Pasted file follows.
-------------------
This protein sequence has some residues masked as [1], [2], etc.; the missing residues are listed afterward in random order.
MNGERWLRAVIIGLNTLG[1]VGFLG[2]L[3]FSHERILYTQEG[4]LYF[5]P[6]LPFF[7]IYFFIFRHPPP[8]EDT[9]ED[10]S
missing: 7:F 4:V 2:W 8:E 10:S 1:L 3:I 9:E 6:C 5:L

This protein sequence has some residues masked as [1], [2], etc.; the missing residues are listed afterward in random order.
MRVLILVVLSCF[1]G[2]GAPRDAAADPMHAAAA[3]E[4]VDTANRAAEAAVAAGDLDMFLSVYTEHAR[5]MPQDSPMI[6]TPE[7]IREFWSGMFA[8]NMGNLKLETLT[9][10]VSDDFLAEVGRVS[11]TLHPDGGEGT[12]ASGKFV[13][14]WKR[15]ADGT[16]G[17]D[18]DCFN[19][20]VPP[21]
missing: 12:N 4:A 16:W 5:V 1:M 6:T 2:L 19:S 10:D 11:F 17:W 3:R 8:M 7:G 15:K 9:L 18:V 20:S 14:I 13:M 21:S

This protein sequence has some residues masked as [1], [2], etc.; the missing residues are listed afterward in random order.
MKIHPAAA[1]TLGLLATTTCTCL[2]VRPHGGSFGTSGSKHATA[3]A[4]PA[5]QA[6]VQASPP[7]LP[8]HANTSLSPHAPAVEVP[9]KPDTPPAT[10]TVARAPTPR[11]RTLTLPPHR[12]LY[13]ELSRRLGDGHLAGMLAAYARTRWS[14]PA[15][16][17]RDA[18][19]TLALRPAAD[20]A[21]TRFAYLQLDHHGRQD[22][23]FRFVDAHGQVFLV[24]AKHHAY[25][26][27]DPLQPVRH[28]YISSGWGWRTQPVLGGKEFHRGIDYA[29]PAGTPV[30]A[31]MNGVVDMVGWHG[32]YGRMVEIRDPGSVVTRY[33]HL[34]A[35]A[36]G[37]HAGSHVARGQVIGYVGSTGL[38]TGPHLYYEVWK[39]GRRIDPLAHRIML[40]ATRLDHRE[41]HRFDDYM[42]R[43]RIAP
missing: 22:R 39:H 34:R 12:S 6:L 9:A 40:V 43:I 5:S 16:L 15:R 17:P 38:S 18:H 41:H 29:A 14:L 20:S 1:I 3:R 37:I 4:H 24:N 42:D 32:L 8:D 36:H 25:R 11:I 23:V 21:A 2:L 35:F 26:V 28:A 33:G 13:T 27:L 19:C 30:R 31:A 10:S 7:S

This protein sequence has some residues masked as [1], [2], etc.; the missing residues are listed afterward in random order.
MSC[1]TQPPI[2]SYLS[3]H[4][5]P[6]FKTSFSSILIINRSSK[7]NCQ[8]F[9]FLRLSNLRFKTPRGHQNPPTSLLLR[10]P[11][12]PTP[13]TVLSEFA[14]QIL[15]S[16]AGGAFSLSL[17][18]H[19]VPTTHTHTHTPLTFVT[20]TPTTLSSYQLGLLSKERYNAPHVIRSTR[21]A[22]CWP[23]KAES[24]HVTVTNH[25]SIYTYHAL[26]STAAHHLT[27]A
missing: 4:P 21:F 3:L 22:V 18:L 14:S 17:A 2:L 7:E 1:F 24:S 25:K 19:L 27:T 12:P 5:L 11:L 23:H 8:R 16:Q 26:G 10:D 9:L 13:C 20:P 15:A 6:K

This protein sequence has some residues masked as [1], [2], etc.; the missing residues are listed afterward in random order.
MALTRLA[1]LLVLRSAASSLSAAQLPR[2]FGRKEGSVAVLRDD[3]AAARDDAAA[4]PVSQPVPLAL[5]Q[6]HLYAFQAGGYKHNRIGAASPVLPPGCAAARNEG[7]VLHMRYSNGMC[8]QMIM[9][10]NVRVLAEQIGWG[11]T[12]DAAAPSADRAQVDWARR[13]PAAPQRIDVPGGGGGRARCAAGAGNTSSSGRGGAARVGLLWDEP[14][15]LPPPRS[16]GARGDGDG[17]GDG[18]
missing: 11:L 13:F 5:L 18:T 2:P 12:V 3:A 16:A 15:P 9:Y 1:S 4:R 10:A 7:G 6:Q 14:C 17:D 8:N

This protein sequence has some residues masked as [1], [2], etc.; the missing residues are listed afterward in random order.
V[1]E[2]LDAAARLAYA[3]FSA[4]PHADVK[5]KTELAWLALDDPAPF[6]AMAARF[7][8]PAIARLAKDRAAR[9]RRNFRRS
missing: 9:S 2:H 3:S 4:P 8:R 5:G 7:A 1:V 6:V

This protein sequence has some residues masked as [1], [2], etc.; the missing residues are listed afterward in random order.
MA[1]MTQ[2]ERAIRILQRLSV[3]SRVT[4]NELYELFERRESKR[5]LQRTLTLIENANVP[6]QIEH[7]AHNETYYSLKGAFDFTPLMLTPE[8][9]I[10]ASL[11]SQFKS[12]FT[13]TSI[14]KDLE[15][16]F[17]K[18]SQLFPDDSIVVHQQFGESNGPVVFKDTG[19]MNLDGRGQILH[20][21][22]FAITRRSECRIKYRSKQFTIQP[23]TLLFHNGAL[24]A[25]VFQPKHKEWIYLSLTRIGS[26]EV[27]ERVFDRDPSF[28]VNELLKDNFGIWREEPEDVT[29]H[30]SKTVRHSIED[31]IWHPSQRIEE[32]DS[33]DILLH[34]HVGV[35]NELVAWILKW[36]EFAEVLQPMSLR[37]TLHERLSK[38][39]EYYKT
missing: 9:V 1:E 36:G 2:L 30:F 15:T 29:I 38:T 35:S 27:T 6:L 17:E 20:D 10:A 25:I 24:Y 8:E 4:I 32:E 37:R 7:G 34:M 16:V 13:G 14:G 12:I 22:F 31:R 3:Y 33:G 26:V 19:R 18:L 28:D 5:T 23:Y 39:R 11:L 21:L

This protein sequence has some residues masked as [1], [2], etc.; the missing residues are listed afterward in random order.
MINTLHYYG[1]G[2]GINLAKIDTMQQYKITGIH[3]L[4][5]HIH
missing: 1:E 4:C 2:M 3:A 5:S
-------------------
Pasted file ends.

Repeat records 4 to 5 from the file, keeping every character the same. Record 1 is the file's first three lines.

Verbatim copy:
This protein sequence has some residues masked as [1], [2], etc.; the missing residues are listed afterward in random order.
MSC[1]TQPPI[2]SYLS[3]H[4][5]P[6]FKTSFSSILIINRSSK[7]NCQ[8]F[9]FLRLSNLRFKTPRGHQNPPTSLLLR[10]P[11][12]PTP[13]TVLSEFA[14]QIL[15]S[16]AGGAFSLSL[17][18]H[19]VPTTHTHTHTPLTFVT[20]TPTTLSSYQLGLLSKERYNAPHVIRSTR[21]A[22]CWP[23]KAES[24]HVTVTNH[25]SIYTYHAL[26]STAAHHLT[27]A
missing: 4:P 21:F 3:L 22:V 18:L 14:S 17:A 2:L 7:E 1:F 24:S 25:K 19:L 27:T 12:P 5:L 11:L 23:H 8:R 16:Q 26:G 10:D 9:L 13:C 20:P 15:A 6:K

This protein sequence has some residues masked as [1], [2], etc.; the missing residues are listed afterward in random order.
MALTRLA[1]LLVLRSAASSLSAAQLPR[2]FGRKEGSVAVLRDD[3]AAARDDAAA[4]PVSQPVPLAL[5]Q[6]HLYAFQAGGYKHNRIGAASPVLPPGCAAARNEG[7]VLHMRYSNGMC[8]QMIM[9][10]NVRVLAEQIGWG[11]T[12]DAAAPSADRAQVDWARR[13]PAAPQRIDVPGGGGGRARCAAGAGNTSSSGRGGAARVGLLWDEP[14][15]LPPPRS[16]GARGDGDG[17]GDG[18]
missing: 11:L 13:F 5:L 18:T 2:P 12:V 3:A 16:A 15:P 9:Y 1:S 4:R 10:A 7:G 6:Q 14:C 17:D 8:N